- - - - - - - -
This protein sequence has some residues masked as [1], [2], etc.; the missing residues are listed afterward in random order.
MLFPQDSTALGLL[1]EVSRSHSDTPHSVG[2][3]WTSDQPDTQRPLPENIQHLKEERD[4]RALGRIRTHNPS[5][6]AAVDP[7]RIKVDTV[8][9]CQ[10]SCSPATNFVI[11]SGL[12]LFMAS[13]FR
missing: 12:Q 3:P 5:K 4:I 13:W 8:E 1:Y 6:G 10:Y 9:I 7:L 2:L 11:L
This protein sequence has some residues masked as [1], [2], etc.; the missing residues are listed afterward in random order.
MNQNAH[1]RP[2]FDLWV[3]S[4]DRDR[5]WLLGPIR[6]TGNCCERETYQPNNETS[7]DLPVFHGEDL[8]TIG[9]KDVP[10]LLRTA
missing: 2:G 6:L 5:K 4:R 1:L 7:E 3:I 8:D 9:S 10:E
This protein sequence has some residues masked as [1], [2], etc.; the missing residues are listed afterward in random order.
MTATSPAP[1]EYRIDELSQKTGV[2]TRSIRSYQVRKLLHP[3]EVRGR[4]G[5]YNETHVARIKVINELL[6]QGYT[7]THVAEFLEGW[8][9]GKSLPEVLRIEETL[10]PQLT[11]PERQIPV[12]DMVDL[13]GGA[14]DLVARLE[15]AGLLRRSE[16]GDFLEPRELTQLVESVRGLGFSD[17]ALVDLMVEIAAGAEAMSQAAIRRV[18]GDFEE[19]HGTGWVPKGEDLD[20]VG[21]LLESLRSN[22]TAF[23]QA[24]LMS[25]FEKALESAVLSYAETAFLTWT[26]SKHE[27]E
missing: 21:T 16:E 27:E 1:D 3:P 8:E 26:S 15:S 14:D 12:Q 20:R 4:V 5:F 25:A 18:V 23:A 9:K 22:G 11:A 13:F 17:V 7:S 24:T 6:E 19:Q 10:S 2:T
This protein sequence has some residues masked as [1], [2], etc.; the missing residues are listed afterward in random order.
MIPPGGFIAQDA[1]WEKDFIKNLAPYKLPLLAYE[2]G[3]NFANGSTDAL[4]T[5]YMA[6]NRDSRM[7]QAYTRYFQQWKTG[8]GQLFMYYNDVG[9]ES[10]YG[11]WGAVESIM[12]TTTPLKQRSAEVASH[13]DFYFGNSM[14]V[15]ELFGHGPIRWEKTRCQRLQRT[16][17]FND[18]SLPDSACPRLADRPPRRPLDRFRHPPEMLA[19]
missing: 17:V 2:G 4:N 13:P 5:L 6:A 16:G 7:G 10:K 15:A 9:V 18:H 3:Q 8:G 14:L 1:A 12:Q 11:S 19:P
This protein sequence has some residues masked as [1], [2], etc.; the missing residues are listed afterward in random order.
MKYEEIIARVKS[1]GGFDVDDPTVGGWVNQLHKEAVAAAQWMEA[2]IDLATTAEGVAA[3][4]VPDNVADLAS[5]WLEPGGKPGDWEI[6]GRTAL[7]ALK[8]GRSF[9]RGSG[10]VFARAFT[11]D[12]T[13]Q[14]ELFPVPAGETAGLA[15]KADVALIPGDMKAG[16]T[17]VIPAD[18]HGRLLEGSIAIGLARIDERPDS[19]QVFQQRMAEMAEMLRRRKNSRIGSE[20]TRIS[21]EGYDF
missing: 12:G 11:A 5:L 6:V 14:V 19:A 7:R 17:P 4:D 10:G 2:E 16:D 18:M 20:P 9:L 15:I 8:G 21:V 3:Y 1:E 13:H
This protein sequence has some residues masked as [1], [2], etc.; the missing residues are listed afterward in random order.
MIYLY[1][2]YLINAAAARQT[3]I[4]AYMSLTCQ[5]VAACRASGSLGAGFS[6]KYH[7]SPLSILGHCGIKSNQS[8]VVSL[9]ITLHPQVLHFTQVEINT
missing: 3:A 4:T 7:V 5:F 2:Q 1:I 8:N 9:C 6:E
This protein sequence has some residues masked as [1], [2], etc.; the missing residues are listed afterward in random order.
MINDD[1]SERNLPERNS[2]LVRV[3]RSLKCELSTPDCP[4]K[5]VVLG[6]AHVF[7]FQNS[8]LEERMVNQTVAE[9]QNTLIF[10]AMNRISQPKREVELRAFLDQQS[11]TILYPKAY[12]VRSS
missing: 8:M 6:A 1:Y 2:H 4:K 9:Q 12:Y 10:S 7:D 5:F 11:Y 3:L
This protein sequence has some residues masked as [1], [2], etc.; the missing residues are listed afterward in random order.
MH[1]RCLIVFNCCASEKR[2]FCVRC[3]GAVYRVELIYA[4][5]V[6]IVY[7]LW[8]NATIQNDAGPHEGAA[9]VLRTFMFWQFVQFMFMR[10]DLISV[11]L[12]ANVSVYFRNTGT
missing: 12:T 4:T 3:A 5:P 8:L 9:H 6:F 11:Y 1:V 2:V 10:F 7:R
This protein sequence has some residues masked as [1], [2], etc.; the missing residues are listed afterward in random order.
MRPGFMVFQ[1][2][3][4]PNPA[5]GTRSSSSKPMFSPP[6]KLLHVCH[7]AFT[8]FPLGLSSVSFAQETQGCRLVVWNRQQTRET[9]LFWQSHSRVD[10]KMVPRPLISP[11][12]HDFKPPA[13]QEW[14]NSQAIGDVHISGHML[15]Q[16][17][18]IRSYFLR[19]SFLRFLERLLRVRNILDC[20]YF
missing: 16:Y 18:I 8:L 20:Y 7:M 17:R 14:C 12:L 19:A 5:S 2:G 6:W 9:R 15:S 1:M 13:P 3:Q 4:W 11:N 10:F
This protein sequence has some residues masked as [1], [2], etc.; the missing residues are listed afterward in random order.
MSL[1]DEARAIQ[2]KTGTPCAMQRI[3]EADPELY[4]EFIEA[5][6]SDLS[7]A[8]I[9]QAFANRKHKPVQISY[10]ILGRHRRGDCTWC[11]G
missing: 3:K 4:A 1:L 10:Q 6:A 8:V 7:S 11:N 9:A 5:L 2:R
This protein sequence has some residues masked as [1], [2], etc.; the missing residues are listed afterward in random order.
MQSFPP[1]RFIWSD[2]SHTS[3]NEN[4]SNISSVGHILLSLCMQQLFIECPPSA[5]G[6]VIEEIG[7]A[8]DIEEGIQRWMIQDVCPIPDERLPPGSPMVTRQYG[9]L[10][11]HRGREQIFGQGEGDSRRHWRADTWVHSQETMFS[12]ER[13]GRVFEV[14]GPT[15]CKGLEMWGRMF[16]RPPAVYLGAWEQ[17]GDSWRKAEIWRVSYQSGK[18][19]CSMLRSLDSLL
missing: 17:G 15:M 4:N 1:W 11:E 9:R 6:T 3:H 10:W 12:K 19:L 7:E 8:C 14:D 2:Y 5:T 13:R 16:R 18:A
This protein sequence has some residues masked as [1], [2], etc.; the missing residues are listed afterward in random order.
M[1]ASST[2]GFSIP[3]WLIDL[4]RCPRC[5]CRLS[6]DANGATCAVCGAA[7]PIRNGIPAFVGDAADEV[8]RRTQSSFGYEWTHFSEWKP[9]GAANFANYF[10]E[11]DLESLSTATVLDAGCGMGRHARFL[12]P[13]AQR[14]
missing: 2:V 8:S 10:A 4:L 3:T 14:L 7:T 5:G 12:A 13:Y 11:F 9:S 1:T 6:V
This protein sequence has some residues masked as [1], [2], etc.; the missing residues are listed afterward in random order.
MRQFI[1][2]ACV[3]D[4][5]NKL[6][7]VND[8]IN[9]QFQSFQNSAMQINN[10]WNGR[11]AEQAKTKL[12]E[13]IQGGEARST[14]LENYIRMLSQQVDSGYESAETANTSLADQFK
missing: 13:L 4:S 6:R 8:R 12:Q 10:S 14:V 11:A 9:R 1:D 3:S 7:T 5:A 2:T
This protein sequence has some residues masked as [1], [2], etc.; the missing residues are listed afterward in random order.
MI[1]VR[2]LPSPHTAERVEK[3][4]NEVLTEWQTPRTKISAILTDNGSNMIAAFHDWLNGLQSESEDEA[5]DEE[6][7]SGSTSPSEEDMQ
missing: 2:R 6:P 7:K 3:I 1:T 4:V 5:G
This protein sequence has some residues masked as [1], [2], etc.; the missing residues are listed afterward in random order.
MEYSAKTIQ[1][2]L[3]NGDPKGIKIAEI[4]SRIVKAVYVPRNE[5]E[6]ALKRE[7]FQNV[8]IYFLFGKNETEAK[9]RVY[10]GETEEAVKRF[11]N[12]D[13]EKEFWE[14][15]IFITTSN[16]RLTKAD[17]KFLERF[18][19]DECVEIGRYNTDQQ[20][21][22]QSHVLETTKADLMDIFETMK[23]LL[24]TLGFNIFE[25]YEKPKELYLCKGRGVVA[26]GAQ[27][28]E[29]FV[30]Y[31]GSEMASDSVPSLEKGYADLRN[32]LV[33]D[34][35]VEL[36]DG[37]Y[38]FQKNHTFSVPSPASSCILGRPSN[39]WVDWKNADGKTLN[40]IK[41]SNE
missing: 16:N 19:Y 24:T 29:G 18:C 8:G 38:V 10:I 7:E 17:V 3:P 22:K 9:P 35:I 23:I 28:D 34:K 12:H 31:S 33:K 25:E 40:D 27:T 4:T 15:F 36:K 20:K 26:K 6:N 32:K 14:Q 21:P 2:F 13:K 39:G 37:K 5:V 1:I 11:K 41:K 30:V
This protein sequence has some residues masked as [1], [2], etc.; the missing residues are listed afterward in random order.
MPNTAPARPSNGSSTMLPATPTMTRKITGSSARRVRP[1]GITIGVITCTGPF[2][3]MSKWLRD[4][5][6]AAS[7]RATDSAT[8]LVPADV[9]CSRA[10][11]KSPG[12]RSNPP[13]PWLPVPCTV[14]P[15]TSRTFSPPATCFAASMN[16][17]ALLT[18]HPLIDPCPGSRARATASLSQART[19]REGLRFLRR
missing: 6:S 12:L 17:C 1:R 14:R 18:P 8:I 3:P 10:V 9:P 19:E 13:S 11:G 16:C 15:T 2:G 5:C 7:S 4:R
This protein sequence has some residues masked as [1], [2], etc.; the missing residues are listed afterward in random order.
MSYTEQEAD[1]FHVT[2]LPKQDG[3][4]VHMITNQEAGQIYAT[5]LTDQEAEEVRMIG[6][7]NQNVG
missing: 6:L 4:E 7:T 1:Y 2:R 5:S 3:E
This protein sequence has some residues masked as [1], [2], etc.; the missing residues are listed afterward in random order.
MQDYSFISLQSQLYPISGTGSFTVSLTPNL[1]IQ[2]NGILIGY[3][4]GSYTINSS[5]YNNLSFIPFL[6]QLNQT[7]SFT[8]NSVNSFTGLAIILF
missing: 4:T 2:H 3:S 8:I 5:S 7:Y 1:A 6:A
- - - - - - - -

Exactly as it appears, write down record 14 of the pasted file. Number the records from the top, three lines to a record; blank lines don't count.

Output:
This protein sequence has some residues masked as [1], [2], etc.; the missing residues are listed afterward in random order.
MI[1]VR[2]LPSPHTAERVEK[3][4]NEVLTEWQTPRTKISAILTDNGSNMIAAFHDWLNGLQSESEDEA[5]DEE[6][7]SGSTSPSEEDMQ
missing: 2:R 6:P 7:K 3:I 1:T 4:V 5:G